Apple in the press
Is Apple treated unfairly by the press?
Apple certainly at the moment is generating some negative press,
and I would say the burden is on Apple to improve its own performance. But
I think it would be better if the press dealt with the performance issues
and a little bit less with the politics issues.
What is Apple, as it stands right now?
Apple is a platform company. It's a systems company, so it's a
company that has hardware, software, and service. And it is a company that
responds to their customers' needs relative to computing.
Your title now is executive vice president. Can you run through
what you're in charge of?
Sure. I'm responsible for the group that does quality and
assurance for the company, for the group that does research and interface
design for Apple, and for the chief scientist area in AppleNet. As part of
that, I'm responsible for assessing and working on the technical strategies
across both our hardware and software.
Could you clarify "technical strategies?"
It means the technologies that we're going to work on, what are
the OpenStep APIs,
how we are doing with Java, what are the technologies that our hardware
should be offering, how we relate to things like DVD. Also,
what are the advancements that we need to make in multimedia, what are the
advancements that we need to make in networking--those kinds of issues.
The press viewed this reorg in your case as a demotion.
There are various mixtures of accuracy in some of those reports.
One said I gave up all the hardware, which is interesting because I never
had the hardware!
How do you view this shift?
I think that the company is going through a dramatic restructure.
There were some very difficult tasks for all of us. I think many of us have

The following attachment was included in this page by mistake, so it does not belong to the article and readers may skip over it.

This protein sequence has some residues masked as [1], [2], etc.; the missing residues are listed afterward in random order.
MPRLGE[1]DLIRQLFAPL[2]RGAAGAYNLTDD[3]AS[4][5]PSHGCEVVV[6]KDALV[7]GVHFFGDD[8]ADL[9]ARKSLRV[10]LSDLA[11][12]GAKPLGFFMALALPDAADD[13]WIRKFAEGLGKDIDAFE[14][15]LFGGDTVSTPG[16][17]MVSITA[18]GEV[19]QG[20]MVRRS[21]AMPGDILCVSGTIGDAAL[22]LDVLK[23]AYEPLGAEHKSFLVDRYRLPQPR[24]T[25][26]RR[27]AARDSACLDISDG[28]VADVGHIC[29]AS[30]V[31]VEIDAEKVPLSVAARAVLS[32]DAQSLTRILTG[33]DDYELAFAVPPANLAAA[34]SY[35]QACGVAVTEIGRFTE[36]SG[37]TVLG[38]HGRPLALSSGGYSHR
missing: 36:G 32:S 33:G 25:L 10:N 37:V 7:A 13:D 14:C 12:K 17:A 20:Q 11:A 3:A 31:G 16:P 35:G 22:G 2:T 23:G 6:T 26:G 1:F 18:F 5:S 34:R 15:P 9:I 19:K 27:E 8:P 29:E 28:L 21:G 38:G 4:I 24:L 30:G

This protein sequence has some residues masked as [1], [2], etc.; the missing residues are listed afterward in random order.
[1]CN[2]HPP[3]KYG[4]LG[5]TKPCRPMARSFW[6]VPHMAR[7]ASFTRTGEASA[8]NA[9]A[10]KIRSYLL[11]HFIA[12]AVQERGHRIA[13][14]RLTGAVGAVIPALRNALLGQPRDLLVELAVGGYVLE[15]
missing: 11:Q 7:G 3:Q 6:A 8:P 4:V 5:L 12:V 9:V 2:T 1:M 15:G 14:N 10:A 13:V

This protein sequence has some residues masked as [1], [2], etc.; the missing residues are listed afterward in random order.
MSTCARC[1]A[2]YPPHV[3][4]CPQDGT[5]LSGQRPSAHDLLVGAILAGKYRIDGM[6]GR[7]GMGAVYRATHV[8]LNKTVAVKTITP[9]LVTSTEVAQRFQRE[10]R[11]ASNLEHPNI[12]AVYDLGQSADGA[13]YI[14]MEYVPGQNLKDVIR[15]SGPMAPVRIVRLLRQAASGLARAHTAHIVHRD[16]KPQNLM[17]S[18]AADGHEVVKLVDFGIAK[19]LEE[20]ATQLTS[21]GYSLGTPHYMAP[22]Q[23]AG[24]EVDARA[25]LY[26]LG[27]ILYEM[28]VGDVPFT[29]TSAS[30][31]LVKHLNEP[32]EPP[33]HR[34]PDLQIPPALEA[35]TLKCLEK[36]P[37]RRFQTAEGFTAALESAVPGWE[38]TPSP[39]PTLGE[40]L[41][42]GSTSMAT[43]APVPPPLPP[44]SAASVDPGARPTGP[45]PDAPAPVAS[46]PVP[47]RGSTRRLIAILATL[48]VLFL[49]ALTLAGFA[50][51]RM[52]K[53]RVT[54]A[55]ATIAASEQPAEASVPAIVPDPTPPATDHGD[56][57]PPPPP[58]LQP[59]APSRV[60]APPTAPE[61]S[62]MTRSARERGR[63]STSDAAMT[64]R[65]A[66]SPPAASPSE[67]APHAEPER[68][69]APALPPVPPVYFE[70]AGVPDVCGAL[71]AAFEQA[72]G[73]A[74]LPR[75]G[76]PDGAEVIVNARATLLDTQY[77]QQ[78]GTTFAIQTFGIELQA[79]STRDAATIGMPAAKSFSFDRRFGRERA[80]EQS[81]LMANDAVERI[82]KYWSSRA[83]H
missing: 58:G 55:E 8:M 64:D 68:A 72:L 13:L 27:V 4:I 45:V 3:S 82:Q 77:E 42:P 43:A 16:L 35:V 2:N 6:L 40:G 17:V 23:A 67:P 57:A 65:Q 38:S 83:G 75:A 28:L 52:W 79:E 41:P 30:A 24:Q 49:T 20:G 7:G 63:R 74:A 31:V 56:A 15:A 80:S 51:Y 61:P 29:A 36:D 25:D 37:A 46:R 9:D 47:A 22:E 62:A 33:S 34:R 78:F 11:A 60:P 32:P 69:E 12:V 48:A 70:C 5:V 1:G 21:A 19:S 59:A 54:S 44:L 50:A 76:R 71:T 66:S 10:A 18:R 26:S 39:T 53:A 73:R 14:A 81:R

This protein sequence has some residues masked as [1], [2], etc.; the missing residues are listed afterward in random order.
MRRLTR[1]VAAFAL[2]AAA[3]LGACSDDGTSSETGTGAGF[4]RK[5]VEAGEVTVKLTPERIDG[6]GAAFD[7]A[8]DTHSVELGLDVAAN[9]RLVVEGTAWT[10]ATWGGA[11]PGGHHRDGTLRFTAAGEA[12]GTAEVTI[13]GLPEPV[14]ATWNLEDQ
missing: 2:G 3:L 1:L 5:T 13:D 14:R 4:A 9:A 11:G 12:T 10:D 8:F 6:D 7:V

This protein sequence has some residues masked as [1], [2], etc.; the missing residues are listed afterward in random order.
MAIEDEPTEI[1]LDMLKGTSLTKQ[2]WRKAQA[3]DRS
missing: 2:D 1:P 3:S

had our jobs changed one way or another because of the restructure, of
flattening the company, and having the CEO more involved in the different
aspects of the firm. And so it's important for all of us to work as a team,
to continue to contribute. And I did have several discussions with Gil. I
basically said that if there's still a role for me, I want to help out,
that's why I came here.
People applauded you for your decision to stop Copland and to
look for outside help.
Right. I got an award for stopping Copland!
No, externally, at Macworld.
So you came in and you played the heavy.
I'd prefer another word besides "heavy," but go ahead.
It's not necessarily a bad thing. Do you like playing that role?
I don't think you enjoy making that decision; I think you
face making that decision. When I came here, I thought my job was to bring
that product to market faster, until I discovered some of the design flaws
in the product itself. And then it wasn't true--it wasn't worth bringing it
in faster because it had the wrong design point. I also felt that a year
and a half with no technology in your operating system is a mistake. And
Gil had already started to work on that. So hopefully we made some positive
decisions about improving the Mac OS. We've already shipped the first
release in January. I think the reaction of the team has been very positive
that some of the technologies were getting out of our laboratory and into
customers' hands in 1997, where that was not the plan when I came here.
In a systems company, which is essentially a single-product family, it is
an awesome decision. But even the engineers working on Copland were
beginning to get uncomfortable that what they were delivering was not
compelling. If they looked to see whether it was competitive at the time
frame they were going to ship it, I think there was general concern among
our developers that it was not compelling. And so I think I got buy-in from
the team: "Yes this was the right thing to do. Let's go back."
What's the hardest decision you've ever had to make in your 30
years in this business?
I think that stopping products is about the hardest. When you
realize that quite a few good people have spent time working on a product
and it's clearly not going to be successful. So stopping products was
Maybe I should have listed this first: Any time you have to deal with
moving people out of a company, it becomes a very personal matter, both for
you and for them. Sometimes it's hard to figure out who is hurt more in the
process, but I would say moving people out of a company is probably the
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